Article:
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Valgerdur Tomasdottir has recently defended her PhD thesis entitled „The effects of dietary fish oil on the induction and resolution of antigen-induced inflammation“.
Dietary n-3 polyunsaturated fatty acids influence the inductive phase of inflammation but less is known about their effects on resolution of inflammation or on the adaptive immune response.
The study examined the effects of dietary fish oil on induction, resolution and the adaptive immune response in antigen-induced inflammation in mice.
The results of the study show that in the acute phase, dietary fish oil reduced the number of peritoneal neutrophils, decreased the resolution interval and lowered the levels of pro-inflammatory cytokines (IL-6 and G-CSF) and chemokines (CXCL1 and CCL11) in the peritoneal fluid. In the resolution phase, dietary fish oil increased the expression of D6 and CCR7 on peritoneal macrophages and the concentrations of the anti-inflammatory mediators TGF-β and sIL-6R in the peritonal fluid. In the late resolution phase, dietary fish oil increased the number of peritoneal eosinophils and CD138+ macrophages. In addition, dietary fish oil increased the number of peritoneal T and B1 cells and splenic IgM+ cells and increased serum levels of mBSA-specific IgM antibodies.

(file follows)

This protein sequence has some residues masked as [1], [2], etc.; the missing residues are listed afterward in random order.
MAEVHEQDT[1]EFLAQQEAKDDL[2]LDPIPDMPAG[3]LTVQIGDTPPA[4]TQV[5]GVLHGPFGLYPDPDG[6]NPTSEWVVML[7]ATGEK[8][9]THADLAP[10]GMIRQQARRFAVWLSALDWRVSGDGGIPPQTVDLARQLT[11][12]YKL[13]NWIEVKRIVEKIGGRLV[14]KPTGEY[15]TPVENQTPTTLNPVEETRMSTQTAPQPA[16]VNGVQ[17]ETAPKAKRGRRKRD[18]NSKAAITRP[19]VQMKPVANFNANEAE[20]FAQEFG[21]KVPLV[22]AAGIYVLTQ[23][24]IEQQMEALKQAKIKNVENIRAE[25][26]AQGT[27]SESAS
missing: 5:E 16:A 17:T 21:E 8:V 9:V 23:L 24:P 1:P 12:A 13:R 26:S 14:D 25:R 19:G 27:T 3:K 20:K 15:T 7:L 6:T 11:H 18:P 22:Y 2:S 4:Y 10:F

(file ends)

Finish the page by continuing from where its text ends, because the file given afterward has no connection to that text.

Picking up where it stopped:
These results demonstrate a suppressive effect of dietary fish oil on the inductive phase of inflammation and indicate an enhancing effect on resolution of inflammation as well as on the B1 adaptive immune response.
Supervisors in the thesis were professor Ingibjorg Hardardottir (Biochemistry and Molecular Biology, Faculty of Medicine, Biomedical Center, University of Iceland) and professor Jona Freysdottir (Department of Immunology, Faculty of Medicine, Biomedical Center, University of Iceland and Centre for Rheumatology Research and Department of Immunology, Landspitali – The National University Hospital of Iceland).